Getting the “core” of the best apple for apple pie

WatchDid you know Salt Spring Island is home to hundreds of varieties of heritage apples? But which ones are the best in pie? Tess van Straaten had a tough assignment today — getting to the "core" of the issue at the Moss Street Market's annual apple pie fundraiser.

Pies, pies and more pies at the Moss Street Market’s 9th annual pie tasting fundraiser.

They’re all made from heritage apples grown on Salt Spring Island.

There are apples that are sweet, apples that are tart, apples that are firm, and apples, like the bramlee that become almost like a sauce according to the chair of Culinary Arts at Camosun College,  Steve Walker-Duncan.

“These apples have been nurtured and maintained over the years with an enormous amount of effort and it’s tremendous to see this number of varieties you don’t see in the grocery store,” Walker-Duncan said.

“This is the Dutch favourite, boskop!”

They’re all from this man, Harry Burton of Applelicious Orchards, who grows hundreds of different varieties.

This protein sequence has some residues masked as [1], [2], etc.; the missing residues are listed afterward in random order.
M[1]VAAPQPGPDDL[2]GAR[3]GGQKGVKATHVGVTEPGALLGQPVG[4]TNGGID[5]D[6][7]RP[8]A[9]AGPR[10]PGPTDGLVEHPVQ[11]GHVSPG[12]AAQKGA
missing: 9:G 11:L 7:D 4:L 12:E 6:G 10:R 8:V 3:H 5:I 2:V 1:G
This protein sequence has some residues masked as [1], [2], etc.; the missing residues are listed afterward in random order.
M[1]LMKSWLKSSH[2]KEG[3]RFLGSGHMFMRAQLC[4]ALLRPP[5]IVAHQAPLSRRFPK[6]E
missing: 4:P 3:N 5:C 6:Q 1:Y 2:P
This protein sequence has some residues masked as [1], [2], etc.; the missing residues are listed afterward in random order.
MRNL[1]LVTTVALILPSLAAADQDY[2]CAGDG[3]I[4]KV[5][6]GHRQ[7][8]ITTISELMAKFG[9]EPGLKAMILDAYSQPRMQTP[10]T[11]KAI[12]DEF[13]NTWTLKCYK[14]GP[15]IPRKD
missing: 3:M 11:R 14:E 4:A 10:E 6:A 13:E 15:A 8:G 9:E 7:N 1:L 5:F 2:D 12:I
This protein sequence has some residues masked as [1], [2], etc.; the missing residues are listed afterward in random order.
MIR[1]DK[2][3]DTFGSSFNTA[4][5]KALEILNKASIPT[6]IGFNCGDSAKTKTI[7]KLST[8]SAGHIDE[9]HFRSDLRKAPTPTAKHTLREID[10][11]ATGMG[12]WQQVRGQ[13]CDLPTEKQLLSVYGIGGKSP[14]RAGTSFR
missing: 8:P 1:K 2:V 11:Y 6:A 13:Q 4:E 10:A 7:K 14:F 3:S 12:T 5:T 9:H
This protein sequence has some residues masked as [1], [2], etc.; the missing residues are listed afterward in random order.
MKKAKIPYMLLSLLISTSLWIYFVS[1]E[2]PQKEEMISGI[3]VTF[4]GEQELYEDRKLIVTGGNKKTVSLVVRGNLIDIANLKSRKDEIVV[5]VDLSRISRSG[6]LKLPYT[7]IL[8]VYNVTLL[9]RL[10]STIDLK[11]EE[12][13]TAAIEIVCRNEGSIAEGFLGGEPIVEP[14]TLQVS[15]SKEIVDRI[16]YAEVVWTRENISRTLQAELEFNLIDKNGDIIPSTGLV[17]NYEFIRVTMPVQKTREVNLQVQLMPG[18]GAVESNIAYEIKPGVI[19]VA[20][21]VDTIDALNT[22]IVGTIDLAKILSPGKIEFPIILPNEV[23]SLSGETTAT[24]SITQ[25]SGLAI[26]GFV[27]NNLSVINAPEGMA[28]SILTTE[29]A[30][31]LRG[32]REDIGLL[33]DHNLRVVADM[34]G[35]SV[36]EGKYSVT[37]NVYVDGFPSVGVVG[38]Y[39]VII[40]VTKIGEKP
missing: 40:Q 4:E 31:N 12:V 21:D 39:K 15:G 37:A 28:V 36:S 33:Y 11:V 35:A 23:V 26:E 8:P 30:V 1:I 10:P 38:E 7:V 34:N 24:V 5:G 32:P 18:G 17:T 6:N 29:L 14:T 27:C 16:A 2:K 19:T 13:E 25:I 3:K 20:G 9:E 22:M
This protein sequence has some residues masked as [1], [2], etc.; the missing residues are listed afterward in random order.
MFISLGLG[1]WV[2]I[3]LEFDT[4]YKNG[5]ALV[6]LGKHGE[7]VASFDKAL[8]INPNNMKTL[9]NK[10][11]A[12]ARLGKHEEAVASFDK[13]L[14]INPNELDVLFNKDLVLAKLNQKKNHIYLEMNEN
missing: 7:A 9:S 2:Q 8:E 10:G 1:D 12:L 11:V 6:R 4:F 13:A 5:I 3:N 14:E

“King is the west coast favourite, Bramlee is the English favourite,” Burton said.

Volunteer bakers including first-year students from Camosun College’s Culinary program then get to pick their favourite apples.  For this life-long baker, Lise-Lotte Loomer, it’s the belle de boskoop.

“I guess I just like how it bakes, it’s not a tart apple for me and it gets a little mushy, which some people don’t like but I like,” Loomer said.

And for just $5, with all the proceeds going to three different non-profits, pie taster Laura Cousins said you can sample three taster-size slices.

“I grabbed the apple and french pen tart and then this one here, which is a carmaine de sounaville, in the red flesh but I think my favourite apple that’s grown around here is the grenadine, which is that bright pink one,” Cousins said.

In addition to all the different apples, there’s also lots of interesting ingredients like this pie with quince. which is only available a couple weeks a year, which is great news for an apple aficionado like Marria Gauley.

“The nice thing about this event is if you go down the line, every pie should have the name of the heritage apple, so if you’ve never tried that apple you can try it prepared and if you like it you can go buy them from one of the vendors at the market,” Gauley said.

That gives bakers, and pie lovers, the chance to make their own tasty treats.

Mary GriffinMary Griffin

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